Seasonal Eats: Summer Produce

standard June 19, 2017 Leave a response

One of the things I have LOVED about Hello Fresh meals is the reminder of how delicious simple, seasonal meals can be. 10 ingredients or less is all it takes to make a hearty and filling, yet light and flavorful meal. Summer time brings out ALL the ripe, juicy fruits and vegetables that make mealtime even more simple and delicious.  Here are a few of my summer favorites and easy recipes to enjoy them. Some meals don’t even require turning on the oven!

Blueberries

Peaches

Greens

Peas and Beans

Squash

Have a delicious week of sweet, simple, summertime meals!

Seasonal Eats: Mushrooms

standard February 6, 2017 Leave a response

With a wide assortment of varieties, mushrooms are a versatile veggie staple. From the standard white button to the uniquely shaped oyster or maitake, they all provide an array of nutrients and health benefits. Easily found year round, these hearty and flavorful fungi are perfect for winter meals, lending bulk, meatiness, and depth to casseroles, stews, and pasta.

Nutrition:

One cup of sliced white button mushrooms contains 15 calories, 2 g carbohydrates, zero fat, and 2 g protein. Yup, its tiny, but there is a bit of protein in this little, overlooked vegetable. Over 5% DV of riboflavin, niacin, copper, potassium, selenium, and phosphorus can be found in this same single cup. Mushrooms also contain thiamin, vitamin B6, vitamin D, folate, and iron.

Benefits:

Mushrooms are particularly rich in selenium and copper, compared to other vegetables, providing antioxidant properties and aiding in red blood cell production. This allows these fungi to be beneficial in providing immunity support to the body.

While low in calories and fat, mushrooms are dense and filling, allowing them to be a terrific addition to any weight management diet. Their high nutrient content also means that for little calories, they provide a lot of health benefits.

Mushrooms are also unique in that they are the only vegetable with a significant amount of vitamin D. Most of us get vitamin D through sun exposure, which can be difficult in the dreary winter months. Vitamin D works with calcium to strengthen bones, promote bone growth, aid in immunity protection, and support brain health.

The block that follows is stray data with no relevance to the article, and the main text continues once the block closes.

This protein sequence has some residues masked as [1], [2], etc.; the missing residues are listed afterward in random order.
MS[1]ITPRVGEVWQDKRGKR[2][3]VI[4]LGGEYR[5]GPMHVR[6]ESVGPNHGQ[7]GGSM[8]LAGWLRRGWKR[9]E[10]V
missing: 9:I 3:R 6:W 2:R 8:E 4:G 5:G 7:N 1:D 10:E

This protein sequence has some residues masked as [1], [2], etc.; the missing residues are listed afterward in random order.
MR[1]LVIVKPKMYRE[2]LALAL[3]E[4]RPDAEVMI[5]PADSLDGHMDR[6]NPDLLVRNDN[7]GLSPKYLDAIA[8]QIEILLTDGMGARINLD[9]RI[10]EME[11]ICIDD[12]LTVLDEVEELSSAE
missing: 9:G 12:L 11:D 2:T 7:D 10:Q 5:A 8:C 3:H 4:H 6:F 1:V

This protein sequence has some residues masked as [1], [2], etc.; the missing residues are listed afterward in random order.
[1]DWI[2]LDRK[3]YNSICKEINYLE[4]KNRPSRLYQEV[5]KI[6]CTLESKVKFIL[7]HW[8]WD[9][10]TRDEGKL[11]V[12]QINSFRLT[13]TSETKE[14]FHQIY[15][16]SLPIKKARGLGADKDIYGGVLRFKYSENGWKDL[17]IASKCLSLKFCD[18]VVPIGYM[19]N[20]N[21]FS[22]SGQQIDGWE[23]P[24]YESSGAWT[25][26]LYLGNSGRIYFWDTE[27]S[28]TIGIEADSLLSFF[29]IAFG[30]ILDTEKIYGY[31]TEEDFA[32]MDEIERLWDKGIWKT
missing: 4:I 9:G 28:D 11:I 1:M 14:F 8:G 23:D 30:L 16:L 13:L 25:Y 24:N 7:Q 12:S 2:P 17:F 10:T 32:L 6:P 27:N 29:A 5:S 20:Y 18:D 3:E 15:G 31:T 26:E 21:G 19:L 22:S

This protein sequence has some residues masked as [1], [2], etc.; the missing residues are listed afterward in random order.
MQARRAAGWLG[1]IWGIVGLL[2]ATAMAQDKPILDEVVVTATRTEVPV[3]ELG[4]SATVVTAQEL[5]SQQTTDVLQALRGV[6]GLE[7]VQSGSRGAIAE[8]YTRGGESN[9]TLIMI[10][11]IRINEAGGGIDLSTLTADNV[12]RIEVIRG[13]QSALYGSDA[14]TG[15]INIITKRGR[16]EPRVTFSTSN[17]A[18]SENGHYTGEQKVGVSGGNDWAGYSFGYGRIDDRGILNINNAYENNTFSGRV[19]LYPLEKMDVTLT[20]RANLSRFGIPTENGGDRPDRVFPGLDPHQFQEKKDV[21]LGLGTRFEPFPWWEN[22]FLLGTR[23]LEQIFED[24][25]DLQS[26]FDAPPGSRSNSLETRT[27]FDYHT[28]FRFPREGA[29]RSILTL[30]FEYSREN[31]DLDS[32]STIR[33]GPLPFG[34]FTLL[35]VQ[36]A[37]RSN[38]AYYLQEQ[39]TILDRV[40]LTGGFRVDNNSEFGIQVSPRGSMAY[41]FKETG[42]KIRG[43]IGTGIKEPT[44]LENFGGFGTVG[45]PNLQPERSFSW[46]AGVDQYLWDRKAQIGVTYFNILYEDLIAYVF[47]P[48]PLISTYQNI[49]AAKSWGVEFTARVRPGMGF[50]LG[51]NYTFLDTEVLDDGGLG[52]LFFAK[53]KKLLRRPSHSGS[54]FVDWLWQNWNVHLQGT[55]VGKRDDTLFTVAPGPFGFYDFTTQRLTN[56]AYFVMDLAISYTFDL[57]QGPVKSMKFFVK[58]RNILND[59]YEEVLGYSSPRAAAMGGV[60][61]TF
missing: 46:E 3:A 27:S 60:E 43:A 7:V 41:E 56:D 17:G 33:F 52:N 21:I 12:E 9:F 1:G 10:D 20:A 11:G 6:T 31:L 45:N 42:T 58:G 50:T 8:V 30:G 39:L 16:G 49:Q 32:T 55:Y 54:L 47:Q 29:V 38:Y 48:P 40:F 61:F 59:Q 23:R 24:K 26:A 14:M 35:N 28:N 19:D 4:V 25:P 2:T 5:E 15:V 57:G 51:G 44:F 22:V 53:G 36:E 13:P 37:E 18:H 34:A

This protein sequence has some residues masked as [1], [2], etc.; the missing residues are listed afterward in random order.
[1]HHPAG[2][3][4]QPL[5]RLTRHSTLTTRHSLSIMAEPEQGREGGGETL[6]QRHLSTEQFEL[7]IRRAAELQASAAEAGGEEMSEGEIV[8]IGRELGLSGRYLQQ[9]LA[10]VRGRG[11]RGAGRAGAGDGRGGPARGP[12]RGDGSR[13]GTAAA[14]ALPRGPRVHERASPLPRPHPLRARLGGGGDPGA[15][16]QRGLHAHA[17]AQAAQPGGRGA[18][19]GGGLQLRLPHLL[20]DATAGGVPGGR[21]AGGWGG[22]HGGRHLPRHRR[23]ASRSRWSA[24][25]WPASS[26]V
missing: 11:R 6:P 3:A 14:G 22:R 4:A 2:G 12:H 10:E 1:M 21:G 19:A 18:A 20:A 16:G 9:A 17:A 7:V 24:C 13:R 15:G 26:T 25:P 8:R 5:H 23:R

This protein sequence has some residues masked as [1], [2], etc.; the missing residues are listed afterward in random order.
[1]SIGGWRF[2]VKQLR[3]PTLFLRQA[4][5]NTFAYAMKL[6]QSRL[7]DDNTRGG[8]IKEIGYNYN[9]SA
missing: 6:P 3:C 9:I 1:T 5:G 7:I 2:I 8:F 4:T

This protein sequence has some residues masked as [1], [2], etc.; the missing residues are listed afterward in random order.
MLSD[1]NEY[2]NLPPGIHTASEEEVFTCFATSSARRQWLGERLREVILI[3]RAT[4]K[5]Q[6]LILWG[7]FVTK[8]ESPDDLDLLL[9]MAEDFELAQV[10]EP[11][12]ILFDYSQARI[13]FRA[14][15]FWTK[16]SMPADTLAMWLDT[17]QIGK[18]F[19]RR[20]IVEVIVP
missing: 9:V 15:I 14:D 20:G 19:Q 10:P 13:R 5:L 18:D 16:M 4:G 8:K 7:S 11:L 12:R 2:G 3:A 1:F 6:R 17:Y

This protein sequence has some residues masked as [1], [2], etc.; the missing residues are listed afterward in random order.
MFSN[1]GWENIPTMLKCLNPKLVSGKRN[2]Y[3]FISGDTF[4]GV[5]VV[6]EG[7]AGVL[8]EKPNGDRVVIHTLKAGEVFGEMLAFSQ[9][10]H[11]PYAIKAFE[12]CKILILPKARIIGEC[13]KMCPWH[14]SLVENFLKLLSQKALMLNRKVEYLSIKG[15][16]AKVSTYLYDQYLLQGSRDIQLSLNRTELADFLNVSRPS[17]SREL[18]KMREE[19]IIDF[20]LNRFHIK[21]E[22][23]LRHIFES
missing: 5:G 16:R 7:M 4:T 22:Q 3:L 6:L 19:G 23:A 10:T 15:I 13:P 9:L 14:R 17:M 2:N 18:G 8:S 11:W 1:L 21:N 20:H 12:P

Recipes:

Add some mushrooms to your winter menu with these hearty and flavorful dishes:

Sources:
Mushrooms, raw. USDA Food and Nutrient Database. https://ndb.nal.usda.gov/ndb/foods/show/3009?manu=&fgcd=&ds=
Vitamin D. National Institute of Health. https://ods.od.nih.gov/factsheets/VitaminD-Consumer/

Seasonal Eats: Cabbage

standard January 9, 2017 Leave a response

A cabbage may look like a boring, tasteless vegetable, but it is a hidden powerhouse in terms of nutrition and health benefits. It’s volume and cost also make it an ideal way to stretch a meal into two without compromising fullness. It adds crunch to slaw and stir fry. It cooks down well into soups and stews. And it can hold its weight raw in salads and sandwiches.

Nutrition:

One heaping cup of cabbage contains only 22 calories, 5 grams carbohydrates, 1 g protein, and 0 fat. However, this single cup also packs in 54% DV vitamin C, 85% DV vitamin K, 9% DV dietary fiber, 10% DV folate, and 6% DV vitamin B6 and manganese. Cabbage also contains thiamin, magnesium, potassium, vitamin A, and iron.

Benefits:

Cabbage comes in many varieties: the classic green or red variety, hearty savoy cabbage, light Napa cabbage, Chinese cabbage or Bok choy. Regardless of which type you choose, they are all part of the Brassica family with broccoli, collard greens, and Brussels sprouts, and provide a variety of healthy benefits to our bodies.

The depth and variety of minerals contained in cabbage gives it the ability to aid in control of cell fluids, enzyme formation, blood cell growth and blood flow. This can benefit heart health and blood pressure.

Cabbage contains great antioxidant capability thanks to the high amounts of vitamins. Vitamin C helps prevent against inflammation and disease, while vitamin K benefits bone and brain health.

Recipes:

Give cabbage a second chance with one of these filling recipes:

Sources:
Cabbage, raw. USDA Food and Nutrient Database. https://ndb.nal.usda.gov/ndb/foods/show/2888?manu=&fgcd=&ds=